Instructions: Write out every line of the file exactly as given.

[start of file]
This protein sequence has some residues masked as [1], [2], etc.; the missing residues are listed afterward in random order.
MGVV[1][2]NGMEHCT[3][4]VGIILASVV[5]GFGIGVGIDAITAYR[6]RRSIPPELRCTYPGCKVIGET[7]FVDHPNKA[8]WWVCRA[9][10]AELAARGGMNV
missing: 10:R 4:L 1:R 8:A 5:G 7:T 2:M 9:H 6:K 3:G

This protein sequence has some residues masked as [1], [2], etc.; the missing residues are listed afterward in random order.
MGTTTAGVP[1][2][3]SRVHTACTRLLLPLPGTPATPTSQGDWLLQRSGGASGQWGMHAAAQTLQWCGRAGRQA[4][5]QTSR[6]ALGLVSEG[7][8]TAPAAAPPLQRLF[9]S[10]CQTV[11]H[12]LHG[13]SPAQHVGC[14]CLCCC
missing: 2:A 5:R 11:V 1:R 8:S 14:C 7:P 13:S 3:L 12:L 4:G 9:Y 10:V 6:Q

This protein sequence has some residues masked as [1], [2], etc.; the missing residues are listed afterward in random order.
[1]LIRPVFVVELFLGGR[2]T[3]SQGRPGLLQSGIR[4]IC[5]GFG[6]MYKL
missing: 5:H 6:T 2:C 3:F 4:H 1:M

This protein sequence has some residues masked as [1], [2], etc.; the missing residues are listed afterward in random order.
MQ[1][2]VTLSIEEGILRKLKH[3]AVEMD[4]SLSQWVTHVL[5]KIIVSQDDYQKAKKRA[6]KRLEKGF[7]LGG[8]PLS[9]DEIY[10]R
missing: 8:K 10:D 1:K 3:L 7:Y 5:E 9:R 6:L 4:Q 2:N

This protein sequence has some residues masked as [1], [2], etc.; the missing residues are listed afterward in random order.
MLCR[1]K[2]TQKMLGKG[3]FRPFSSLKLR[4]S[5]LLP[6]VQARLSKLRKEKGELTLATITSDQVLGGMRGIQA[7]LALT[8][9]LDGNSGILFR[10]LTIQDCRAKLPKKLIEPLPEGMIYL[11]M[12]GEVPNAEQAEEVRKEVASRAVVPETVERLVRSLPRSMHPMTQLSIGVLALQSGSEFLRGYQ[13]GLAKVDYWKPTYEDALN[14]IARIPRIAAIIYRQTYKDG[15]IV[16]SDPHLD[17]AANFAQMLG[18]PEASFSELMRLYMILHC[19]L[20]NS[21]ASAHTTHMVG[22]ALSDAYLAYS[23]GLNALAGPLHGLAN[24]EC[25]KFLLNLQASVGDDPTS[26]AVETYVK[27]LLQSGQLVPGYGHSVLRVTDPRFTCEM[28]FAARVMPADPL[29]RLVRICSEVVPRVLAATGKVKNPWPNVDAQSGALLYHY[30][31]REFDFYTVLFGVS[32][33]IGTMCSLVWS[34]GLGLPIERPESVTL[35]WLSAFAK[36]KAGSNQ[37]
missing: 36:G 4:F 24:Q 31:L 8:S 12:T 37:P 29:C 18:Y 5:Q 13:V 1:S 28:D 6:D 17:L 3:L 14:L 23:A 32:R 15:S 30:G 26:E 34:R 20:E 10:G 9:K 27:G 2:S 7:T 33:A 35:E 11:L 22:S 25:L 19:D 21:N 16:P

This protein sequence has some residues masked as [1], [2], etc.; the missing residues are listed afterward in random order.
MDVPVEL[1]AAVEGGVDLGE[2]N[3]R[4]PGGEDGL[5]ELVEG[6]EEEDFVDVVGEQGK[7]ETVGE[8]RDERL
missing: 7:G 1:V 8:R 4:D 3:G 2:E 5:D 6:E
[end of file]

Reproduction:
This protein sequence has some residues masked as [1], [2], etc.; the missing residues are listed afterward in random order.
MGVV[1][2]NGMEHCT[3][4]VGIILASVV[5]GFGIGVGIDAITAYR[6]RRSIPPELRCTYPGCKVIGET[7]FVDHPNKA[8]WWVCRA[9][10]AELAARGGMNV
missing: 10:R 4:L 1:R 8:A 5:G 7:T 2:M 9:H 6:K 3:G

This protein sequence has some residues masked as [1], [2], etc.; the missing residues are listed afterward in random order.
MGTTTAGVP[1][2][3]SRVHTACTRLLLPLPGTPATPTSQGDWLLQRSGGASGQWGMHAAAQTLQWCGRAGRQA[4][5]QTSR[6]ALGLVSEG[7][8]TAPAAAPPLQRLF[9]S[10]CQTV[11]H[12]LHG[13]SPAQHVGC[14]CLCCC
missing: 2:A 5:R 11:V 1:R 8:S 14:C 7:P 13:S 3:L 12:L 4:G 9:Y 10:V 6:Q

This protein sequence has some residues masked as [1], [2], etc.; the missing residues are listed afterward in random order.
[1]LIRPVFVVELFLGGR[2]T[3]SQGRPGLLQSGIR[4]IC[5]GFG[6]MYKL
missing: 5:H 6:T 2:C 3:F 4:H 1:M

This protein sequence has some residues masked as [1], [2], etc.; the missing residues are listed afterward in random order.
MQ[1][2]VTLSIEEGILRKLKH[3]AVEMD[4]SLSQWVTHVL[5]KIIVSQDDYQKAKKRA[6]KRLEKGF[7]LGG[8]PLS[9]DEIY[10]R
missing: 8:K 10:D 1:K 3:L 7:Y 5:E 9:R 6:L 4:Q 2:N

This protein sequence has some residues masked as [1], [2], etc.; the missing residues are listed afterward in random order.
MLCR[1]K[2]TQKMLGKG[3]FRPFSSLKLR[4]S[5]LLP[6]VQARLSKLRKEKGELTLATITSDQVLGGMRGIQA[7]LALT[8][9]LDGNSGILFR[10]LTIQDCRAKLPKKLIEPLPEGMIYL[11]M[12]GEVPNAEQAEEVRKEVASRAVVPETVERLVRSLPRSMHPMTQLSIGVLALQSGSEFLRGYQ[13]GLAKVDYWKPTYEDALN[14]IARIPRIAAIIYRQTYKDG[15]IV[16]SDPHLD[17]AANFAQMLG[18]PEASFSELMRLYMILHC[19]L[20]NS[21]ASAHTTHMVG[22]ALSDAYLAYS[23]GLNALAGPLHGLAN[24]EC[25]KFLLNLQASVGDDPTS[26]AVETYVK[27]LLQSGQLVPGYGHSVLRVTDPRFTCEM[28]FAARVMPADPL[29]RLVRICSEVVPRVLAATGKVKNPWPNVDAQSGALLYHY[30][31]REFDFYTVLFGVS[32][33]IGTMCSLVWS[34]GLGLPIERPESVTL[35]WLSAFAK[36]KAGSNQ[37]
missing: 36:G 4:F 24:Q 31:L 8:S 12:T 37:P 29:C 18:Y 5:Q 13:V 1:S 28:D 6:D 17:L 3:L 14:L 23:A 32:R 15:S 30:G 26:E 34:R 20:E 10:G 9:K 27:G 2:S 7:T 33:A 35:E 11:L 22:S 25:L 19:D 21:N 16:P

This protein sequence has some residues masked as [1], [2], etc.; the missing residues are listed afterward in random order.
MDVPVEL[1]AAVEGGVDLGE[2]N[3]R[4]PGGEDGL[5]ELVEG[6]EEEDFVDVVGEQGK[7]ETVGE[8]RDERL
missing: 7:G 1:V 8:R 4:D 3:G 2:E 5:D 6:E